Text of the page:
These films are not good simply because they are slow, rather it is the potential of cinematic exegesis when they films are not fast. I tend to think about these ideas in terms of negation.

I would love the chance to write a unapologetic tag lines or reviews for pull quoting in terms of negation.


Elegantly devoid of digressive gimickery.

You shall not experience a greater cinematic unease this year.
HarryTuttle said…
Nice quotes Carlos. I'm especially interested in the last quote (by David Nusair) which is typical of an anti-contemplative mentality. Even though I didn't like Paranoid PArk personally (I think it's his most conventional plot and editing job of his "Bela Tarr series"), the comments here are definitely unfair, and show how the critic resists to get into the film and adopt its own language.

I understand the ironic use of "painful", but what strikes me, like Adrian Martin says, is the guilt induced by such comment. the critic feels obligated to warn the mainstream readers about a potential "boredom", as if boredom was a universal reaction to such film. It denies the possibility of an audience who doesn't mind slow pace and long takes.
Would it even occur to mainstream critics to warn readers about the number of dead people in Titanic, or about the risk of crying towards the end? They usually assume these kind of details are positive points for the film within its genre, and feel no need to apologize for it.

Hi Adrian,
thanks for dropping by for this blogathon! I agree with you about Rosenbaum, but these critics who tries to escape the comformism of mainstream conventions and an "idealized" normative audience are very few in today's press. That's why we need to change this, little by little, by pointing to bad wording and unfair reviews. This is the role of this blogathon and this blog too.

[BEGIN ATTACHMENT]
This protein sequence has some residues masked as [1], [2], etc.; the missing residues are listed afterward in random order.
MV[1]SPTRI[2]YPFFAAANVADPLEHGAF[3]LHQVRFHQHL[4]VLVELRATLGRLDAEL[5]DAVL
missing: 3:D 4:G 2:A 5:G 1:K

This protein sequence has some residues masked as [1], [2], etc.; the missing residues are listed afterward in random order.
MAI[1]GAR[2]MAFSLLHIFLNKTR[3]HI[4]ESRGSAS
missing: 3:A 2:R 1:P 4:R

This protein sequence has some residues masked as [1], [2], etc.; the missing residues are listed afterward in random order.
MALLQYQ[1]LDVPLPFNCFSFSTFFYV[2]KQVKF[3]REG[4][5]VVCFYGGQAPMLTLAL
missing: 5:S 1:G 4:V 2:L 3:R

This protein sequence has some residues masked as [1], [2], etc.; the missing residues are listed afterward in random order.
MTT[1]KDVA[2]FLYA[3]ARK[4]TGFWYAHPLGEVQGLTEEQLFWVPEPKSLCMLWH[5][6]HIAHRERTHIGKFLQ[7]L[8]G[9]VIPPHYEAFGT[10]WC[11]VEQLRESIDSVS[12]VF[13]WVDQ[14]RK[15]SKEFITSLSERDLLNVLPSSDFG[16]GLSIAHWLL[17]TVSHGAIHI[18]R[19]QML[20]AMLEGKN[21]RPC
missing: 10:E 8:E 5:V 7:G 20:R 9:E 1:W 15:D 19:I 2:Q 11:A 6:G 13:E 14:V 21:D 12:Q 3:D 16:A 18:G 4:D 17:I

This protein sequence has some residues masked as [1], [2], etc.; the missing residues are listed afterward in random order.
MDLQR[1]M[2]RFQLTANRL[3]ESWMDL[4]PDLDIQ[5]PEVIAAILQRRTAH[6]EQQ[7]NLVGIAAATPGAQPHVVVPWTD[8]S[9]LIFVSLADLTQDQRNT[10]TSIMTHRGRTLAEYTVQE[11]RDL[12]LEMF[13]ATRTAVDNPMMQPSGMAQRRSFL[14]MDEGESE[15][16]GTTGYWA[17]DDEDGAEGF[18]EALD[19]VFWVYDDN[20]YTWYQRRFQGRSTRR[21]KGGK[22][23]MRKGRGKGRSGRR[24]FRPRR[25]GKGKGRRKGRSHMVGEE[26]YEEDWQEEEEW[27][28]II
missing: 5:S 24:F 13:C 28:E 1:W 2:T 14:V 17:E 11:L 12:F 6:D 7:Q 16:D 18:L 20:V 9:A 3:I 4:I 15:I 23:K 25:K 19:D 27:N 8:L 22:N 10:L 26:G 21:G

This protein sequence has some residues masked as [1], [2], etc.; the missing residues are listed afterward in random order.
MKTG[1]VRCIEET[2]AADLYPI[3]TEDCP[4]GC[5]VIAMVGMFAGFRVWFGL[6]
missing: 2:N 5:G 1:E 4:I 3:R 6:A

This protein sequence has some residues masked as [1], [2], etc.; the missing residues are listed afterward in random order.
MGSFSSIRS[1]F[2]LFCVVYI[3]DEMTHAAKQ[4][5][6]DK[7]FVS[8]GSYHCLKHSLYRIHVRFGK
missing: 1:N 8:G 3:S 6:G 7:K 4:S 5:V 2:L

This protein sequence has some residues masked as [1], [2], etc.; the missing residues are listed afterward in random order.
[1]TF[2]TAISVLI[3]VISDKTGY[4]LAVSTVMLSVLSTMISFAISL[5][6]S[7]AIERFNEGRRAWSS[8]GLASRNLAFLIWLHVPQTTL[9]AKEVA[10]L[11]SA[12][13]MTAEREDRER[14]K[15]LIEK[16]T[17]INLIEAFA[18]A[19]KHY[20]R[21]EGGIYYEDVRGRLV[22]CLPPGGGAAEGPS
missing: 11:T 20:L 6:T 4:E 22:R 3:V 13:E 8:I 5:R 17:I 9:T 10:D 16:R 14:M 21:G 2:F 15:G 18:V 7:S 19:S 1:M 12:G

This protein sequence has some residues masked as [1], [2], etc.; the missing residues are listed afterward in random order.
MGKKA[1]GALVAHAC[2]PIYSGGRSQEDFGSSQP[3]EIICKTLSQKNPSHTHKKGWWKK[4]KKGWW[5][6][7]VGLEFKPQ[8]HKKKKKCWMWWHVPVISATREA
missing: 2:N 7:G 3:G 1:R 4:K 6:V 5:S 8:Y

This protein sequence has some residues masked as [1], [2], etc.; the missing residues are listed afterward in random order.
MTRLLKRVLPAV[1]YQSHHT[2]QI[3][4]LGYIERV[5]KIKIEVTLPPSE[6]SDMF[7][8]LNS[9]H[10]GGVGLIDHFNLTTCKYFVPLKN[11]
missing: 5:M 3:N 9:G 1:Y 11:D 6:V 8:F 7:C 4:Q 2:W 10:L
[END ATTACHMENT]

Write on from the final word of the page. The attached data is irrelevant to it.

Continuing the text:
HarryTuttle said…
Andrew Tracy (cinemascope) : "Even for those blessed few (the present writer included) not obliged to catch the big tickets, meet deadlines, or talk shop, the viewing pace can leave behind only residual snatches of film memories, encapsulated in a few quickly tuned phrases intended as much for oneself as for possible audiences, willing or unwilling. As the inescapable pressures of festival-going naturally produce soaring overpraise and cataclysmic denunciation in abundance, the key is to find moments of sanctuary, pockets of restfulness where films can find some breathing space to turn over in the mind—and hopefully, some films that adopt that relaxed tempo as well, in contrast to the hard-sell products that dominate so many festival reports."
HarryTuttle said…
Chris Darke (Film Comment) on Kawase's Morning Forest: "A car accident strands them in a forest where, in the film’s final third, through an understated tour de force of direction and camerawork, Kawase engineers catharsis for the characters and an epiphany for the viewer."

Alexander Horwath (Film Comment) on Benning's RR: "a majestic film of moving trains and how they “define the Z axis” in pictorial space, RR is among Benning’s finest works. Never in a hurry, it’s nevertheless a rush, a swelling of velocities in space and of the cultural and political meanings that attach themselves to the 43 trains on view. RR also gives us, to quote photographer Allan Sekula, “the image of a vibrating continuous pipeline of goods, a monstrous snake moving through the landscape, unstoppable until it meets a magical forest of windmills.” At 65, Benning is at his peak."